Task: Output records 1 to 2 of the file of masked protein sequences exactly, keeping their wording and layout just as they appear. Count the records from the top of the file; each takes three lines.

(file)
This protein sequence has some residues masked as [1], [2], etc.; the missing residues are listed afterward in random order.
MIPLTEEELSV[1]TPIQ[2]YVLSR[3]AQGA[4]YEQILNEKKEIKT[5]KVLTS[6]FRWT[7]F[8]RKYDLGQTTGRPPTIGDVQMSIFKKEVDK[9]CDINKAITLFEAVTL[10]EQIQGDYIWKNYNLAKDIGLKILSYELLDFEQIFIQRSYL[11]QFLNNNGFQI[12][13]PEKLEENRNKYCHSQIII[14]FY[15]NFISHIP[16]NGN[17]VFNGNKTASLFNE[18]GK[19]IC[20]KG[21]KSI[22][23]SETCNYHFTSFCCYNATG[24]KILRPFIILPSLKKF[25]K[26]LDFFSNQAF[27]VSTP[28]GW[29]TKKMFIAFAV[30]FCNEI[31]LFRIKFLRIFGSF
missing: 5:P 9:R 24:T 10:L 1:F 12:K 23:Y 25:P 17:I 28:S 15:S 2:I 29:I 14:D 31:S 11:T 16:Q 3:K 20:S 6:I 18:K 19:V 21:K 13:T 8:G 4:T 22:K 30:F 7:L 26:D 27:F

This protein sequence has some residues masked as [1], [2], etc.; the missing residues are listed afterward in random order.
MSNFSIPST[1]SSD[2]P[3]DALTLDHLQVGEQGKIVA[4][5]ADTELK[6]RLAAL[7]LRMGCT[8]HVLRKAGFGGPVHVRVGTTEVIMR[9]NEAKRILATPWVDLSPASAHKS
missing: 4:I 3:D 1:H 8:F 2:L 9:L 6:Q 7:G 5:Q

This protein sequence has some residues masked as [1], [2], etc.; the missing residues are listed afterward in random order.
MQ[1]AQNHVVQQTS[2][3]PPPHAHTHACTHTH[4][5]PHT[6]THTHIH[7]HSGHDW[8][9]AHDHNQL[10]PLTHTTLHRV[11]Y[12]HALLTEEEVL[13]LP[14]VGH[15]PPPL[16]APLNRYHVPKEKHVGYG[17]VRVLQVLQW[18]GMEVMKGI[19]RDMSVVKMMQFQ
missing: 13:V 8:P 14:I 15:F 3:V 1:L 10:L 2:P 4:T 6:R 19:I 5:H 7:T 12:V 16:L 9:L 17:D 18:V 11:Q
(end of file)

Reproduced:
This protein sequence has some residues masked as [1], [2], etc.; the missing residues are listed afterward in random order.
MIPLTEEELSV[1]TPIQ[2]YVLSR[3]AQGA[4]YEQILNEKKEIKT[5]KVLTS[6]FRWT[7]F[8]RKYDLGQTTGRPPTIGDVQMSIFKKEVDK[9]CDINKAITLFEAVTL[10]EQIQGDYIWKNYNLAKDIGLKILSYELLDFEQIFIQRSYL[11]QFLNNNGFQI[12][13]PEKLEENRNKYCHSQIII[14]FY[15]NFISHIP[16]NGN[17]VFNGNKTASLFNE[18]GK[19]IC[20]KG[21]KSI[22][23]SETCNYHFTSFCCYNATG[24]KILRPFIILPSLKKF[25]K[26]LDFFSNQAF[27]VSTP[28]GW[29]TKKMFIAFAV[30]FCNEI[31]LFRIKFLRIFGSF
missing: 5:P 9:R 24:T 10:L 1:F 12:K 23:Y 25:P 17:I 28:S 15:S 2:I 29:I 14:D 31:S 11:T 16:Q 3:K 20:S 6:I 18:K 19:V 21:K 13:T 8:G 4:T 22:K 30:F 7:L 26:D 27:F

This protein sequence has some residues masked as [1], [2], etc.; the missing residues are listed afterward in random order.
MSNFSIPST[1]SSD[2]P[3]DALTLDHLQVGEQGKIVA[4][5]ADTELK[6]RLAAL[7]LRMGCT[8]HVLRKAGFGGPVHVRVGTTEVIMR[9]NEAKRILATPWVDLSPASAHKS
missing: 4:I 3:D 1:H 8:F 2:L 9:L 6:Q 7:G 5:Q